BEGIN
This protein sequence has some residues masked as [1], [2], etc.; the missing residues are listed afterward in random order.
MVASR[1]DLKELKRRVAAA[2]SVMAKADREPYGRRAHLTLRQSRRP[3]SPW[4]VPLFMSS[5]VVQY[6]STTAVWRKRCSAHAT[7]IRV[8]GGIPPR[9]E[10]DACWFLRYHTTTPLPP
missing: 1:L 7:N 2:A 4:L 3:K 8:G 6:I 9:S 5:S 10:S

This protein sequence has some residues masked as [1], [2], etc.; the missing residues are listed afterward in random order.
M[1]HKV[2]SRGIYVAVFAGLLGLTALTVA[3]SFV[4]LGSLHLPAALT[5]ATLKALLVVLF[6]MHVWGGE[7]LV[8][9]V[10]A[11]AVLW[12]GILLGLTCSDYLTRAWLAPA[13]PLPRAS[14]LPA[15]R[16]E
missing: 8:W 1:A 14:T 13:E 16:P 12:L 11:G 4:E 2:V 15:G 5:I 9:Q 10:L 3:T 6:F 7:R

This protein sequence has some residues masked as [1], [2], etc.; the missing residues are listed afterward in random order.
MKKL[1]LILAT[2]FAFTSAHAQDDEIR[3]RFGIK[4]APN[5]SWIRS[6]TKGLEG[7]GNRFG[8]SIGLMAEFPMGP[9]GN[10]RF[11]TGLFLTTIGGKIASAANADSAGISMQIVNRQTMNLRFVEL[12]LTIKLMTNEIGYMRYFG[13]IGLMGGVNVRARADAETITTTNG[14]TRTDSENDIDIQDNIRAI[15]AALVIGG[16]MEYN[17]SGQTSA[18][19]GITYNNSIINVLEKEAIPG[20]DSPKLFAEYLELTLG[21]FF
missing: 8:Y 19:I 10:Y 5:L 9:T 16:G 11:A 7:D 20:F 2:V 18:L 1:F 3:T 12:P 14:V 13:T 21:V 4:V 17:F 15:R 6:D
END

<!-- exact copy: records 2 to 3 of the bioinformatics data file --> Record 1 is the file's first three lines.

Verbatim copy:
This protein sequence has some residues masked as [1], [2], etc.; the missing residues are listed afterward in random order.
M[1]HKV[2]SRGIYVAVFAGLLGLTALTVA[3]SFV[4]LGSLHLPAALT[5]ATLKALLVVLF[6]MHVWGGE[7]LV[8][9]V[10]A[11]AVLW[12]GILLGLTCSDYLTRAWLAPA[13]PLPRAS[14]LPA[15]R[16]E
missing: 8:W 1:A 14:T 13:E 16:P 12:L 11:G 4:E 2:V 15:G 5:I 9:Q 10:L 3:T 6:F 7:R

This protein sequence has some residues masked as [1], [2], etc.; the missing residues are listed afterward in random order.
MKKL[1]LILAT[2]FAFTSAHAQDDEIR[3]RFGIK[4]APN[5]SWIRS[6]TKGLEG[7]GNRFG[8]SIGLMAEFPMGP[9]GN[10]RF[11]TGLFLTTIGGKIASAANADSAGISMQIVNRQTMNLRFVEL[12]LTIKLMTNEIGYMRYFG[13]IGLMGGVNVRARADAETITTTNG[14]TRTDSENDIDIQDNIRAI[15]AALVIGG[16]MEYN[17]SGQTSA[18][19]GITYNNSIINVLEKEAIPG[20]DSPKLFAEYLELTLG[21]FF
missing: 8:Y 19:I 10:Y 5:L 9:T 16:G 11:A 7:D 20:F 2:V 18:L 1:F 3:T 12:P 14:V 13:T 21:V 4:V 17:F 15:R 6:D